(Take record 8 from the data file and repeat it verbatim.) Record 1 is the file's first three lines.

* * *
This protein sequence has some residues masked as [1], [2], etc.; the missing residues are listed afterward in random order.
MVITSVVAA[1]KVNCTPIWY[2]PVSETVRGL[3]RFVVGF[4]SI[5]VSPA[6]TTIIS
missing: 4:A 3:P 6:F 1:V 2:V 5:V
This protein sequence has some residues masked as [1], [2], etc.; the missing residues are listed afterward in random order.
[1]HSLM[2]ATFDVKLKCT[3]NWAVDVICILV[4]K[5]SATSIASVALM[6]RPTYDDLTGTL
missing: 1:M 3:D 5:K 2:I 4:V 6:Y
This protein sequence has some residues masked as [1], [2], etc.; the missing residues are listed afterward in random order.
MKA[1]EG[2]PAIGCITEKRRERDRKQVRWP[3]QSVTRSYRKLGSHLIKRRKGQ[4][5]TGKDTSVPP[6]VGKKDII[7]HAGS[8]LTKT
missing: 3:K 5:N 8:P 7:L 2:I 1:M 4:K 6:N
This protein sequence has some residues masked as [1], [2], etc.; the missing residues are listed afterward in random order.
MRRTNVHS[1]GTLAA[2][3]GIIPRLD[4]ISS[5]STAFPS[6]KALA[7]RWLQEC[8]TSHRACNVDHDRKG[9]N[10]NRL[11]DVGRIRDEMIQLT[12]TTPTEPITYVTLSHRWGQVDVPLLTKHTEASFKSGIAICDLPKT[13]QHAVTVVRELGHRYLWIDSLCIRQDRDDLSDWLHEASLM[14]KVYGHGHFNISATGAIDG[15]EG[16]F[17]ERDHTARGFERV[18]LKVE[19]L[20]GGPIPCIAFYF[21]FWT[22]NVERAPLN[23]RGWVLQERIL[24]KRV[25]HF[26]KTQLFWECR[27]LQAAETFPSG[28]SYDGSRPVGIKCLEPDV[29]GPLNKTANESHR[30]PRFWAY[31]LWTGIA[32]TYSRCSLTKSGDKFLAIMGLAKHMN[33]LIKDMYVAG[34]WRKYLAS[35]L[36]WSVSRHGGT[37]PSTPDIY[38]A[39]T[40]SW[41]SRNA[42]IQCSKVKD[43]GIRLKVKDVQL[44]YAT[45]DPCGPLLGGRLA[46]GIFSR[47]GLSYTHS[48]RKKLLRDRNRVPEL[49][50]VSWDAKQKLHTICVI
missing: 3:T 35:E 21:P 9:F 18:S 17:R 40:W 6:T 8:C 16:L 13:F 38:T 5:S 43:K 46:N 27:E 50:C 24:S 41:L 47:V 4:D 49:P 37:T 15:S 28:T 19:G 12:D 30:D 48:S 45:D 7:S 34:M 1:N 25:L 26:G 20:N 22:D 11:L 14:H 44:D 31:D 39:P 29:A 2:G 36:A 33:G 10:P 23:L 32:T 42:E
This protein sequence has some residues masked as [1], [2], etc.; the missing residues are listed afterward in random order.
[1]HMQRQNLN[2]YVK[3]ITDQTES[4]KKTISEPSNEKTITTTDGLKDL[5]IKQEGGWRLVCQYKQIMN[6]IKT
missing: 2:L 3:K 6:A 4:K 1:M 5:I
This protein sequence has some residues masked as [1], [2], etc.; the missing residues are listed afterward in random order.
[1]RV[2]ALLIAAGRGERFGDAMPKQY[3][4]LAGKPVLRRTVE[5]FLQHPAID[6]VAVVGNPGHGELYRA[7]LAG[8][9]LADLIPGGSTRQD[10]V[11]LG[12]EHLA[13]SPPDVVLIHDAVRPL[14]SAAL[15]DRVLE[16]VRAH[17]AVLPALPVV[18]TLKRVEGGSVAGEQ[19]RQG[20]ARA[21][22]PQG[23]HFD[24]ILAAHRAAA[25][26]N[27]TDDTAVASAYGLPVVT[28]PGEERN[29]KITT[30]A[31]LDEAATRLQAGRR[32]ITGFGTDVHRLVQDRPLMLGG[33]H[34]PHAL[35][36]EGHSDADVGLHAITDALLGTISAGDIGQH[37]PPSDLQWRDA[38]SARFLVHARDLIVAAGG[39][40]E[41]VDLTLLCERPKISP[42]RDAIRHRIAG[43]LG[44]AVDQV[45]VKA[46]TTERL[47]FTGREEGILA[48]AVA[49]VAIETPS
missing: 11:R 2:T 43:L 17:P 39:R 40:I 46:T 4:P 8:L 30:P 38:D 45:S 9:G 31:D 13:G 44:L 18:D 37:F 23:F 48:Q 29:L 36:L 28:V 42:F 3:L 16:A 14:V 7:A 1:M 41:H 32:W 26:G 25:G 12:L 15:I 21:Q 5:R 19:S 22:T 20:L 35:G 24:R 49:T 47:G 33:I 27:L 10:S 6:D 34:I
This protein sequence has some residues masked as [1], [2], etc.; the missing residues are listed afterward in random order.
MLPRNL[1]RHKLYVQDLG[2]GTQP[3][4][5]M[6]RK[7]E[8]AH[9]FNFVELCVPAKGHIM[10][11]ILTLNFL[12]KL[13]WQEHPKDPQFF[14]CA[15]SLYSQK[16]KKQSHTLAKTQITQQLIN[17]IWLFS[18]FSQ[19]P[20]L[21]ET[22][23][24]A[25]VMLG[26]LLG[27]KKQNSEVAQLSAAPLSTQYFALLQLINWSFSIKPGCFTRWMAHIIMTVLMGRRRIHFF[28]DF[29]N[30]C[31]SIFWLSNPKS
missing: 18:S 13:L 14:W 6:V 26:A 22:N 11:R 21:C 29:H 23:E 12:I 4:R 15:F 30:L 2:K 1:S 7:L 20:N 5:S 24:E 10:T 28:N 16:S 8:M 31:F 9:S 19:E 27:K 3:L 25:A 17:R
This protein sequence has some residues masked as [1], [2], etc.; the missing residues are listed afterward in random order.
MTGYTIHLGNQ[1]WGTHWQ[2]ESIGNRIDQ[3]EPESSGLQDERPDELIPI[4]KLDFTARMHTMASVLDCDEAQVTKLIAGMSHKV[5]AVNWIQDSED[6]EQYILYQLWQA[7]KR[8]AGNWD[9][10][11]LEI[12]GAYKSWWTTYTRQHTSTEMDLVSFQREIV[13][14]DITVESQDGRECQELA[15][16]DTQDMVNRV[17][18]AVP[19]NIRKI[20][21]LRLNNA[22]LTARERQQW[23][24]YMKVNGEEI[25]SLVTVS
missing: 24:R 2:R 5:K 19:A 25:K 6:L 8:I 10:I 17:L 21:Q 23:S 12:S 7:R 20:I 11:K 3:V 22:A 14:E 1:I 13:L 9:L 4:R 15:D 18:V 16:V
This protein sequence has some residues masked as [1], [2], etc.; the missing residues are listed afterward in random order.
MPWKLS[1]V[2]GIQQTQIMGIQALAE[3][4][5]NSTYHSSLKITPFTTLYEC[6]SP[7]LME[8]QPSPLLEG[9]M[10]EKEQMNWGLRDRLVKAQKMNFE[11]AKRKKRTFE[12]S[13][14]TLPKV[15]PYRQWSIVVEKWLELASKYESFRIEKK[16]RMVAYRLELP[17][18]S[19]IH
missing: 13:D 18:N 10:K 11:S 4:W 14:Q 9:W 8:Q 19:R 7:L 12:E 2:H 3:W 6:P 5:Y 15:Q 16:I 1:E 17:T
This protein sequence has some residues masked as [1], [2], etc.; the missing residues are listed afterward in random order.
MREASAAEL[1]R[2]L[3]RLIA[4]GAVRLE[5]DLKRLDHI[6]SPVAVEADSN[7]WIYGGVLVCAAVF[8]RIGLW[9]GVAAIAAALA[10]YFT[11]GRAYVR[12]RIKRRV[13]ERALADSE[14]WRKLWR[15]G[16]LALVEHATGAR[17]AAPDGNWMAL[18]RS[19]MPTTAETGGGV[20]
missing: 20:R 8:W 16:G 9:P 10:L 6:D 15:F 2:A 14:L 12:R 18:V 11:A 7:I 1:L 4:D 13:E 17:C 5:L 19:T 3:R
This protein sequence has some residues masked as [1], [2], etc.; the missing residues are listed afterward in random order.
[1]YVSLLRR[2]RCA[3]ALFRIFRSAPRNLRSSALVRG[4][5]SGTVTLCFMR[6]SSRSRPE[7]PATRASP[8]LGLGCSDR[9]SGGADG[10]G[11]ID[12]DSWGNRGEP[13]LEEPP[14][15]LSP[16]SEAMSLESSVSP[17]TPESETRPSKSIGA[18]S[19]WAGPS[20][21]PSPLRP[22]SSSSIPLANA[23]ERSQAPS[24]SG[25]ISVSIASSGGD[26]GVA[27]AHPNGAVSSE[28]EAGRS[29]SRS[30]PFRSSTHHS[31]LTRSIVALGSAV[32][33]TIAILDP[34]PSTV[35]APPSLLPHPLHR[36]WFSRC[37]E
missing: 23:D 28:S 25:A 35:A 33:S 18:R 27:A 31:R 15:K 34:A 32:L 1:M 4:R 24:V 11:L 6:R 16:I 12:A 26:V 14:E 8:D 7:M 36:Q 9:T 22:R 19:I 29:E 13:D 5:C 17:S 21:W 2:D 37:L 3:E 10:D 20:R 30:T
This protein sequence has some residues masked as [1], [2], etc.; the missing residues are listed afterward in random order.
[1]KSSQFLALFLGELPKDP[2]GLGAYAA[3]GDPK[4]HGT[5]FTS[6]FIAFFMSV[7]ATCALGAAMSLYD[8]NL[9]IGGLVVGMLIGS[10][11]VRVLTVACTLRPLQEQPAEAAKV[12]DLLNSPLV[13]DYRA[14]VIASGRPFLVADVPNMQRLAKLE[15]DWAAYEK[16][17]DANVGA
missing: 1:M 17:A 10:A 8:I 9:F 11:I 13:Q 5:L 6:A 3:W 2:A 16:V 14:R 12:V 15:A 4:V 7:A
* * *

This protein sequence has some residues masked as [1], [2], etc.; the missing residues are listed afterward in random order.
MTGYTIHLGNQ[1]WGTHWQ[2]ESIGNRIDQ[3]EPESSGLQDERPDELIPI[4]KLDFTARMHTMASVLDCDEAQVTKLIAGMSHKV[5]AVNWIQDSED[6]EQYILYQLWQA[7]KR[8]AGNWD[9][10][11]LEI[12]GAYKSWWTTYTRQHTSTEMDLVSFQREIV[13][14]DITVESQDGRECQELA[15][16]DTQDMVNRV[17][18]AVP[19]NIRKI[20][21]LRLNNA[22]LTARERQQW[23][24]YMKVNGEEI[25]SLVTVS
missing: 24:R 2:R 5:K 19:A 25:K 6:L 8:I 10:I 17:L 21:Q 23:S 12:S 7:R 20:I 11:K 3:V 22:A 14:E 1:I 13:L 9:L 4:R 15:D 18:V 16:V